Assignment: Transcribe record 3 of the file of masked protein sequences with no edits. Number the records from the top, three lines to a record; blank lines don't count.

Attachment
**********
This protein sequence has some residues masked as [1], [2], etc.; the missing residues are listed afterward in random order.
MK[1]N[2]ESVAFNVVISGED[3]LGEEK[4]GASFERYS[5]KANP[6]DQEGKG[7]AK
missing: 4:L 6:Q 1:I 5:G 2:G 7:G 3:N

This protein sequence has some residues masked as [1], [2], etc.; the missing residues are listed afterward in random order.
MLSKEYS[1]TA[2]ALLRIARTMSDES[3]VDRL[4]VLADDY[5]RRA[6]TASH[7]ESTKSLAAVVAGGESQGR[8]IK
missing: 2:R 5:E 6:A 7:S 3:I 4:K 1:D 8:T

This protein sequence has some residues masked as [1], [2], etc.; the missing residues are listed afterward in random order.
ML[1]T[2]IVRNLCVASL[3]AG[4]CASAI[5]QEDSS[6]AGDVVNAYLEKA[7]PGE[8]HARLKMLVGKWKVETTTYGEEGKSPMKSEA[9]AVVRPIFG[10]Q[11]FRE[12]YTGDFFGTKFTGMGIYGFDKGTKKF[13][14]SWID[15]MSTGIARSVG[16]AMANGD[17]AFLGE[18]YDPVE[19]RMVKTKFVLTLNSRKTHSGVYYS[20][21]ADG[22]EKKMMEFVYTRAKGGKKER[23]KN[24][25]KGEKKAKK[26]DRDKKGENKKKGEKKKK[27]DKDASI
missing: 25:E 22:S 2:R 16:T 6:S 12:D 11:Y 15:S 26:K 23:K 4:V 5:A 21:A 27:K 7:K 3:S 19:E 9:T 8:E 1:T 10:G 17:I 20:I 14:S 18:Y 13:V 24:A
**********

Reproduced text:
This protein sequence has some residues masked as [1], [2], etc.; the missing residues are listed afterward in random order.
ML[1]T[2]IVRNLCVASL[3]AG[4]CASAI[5]QEDSS[6]AGDVVNAYLEKA[7]PGE[8]HARLKMLVGKWKVETTTYGEEGKSPMKSEA[9]AVVRPIFG[10]Q[11]FRE[12]YTGDFFGTKFTGMGIYGFDKGTKKF[13][14]SWID[15]MSTGIARSVG[16]AMANGD[17]AFLGE[18]YDPVE[19]RMVKTKFVLTLNSRKTHSGVYYS[20][21]ADG[22]EKKMMEFVYTRAKGGKKER[23]KN[24][25]KGEKKAKK[26]DRDKKGENKKKGEKKKK[27]DKDASI
missing: 25:E 22:S 2:R 16:T 6:S 12:D 11:Y 15:S 26:K 23:K 4:V 5:A 21:A 27:K 7:K 3:S 19:E 9:T 8:E 1:T 10:G 17:I 20:I 14:S 18:Y 13:V 24:A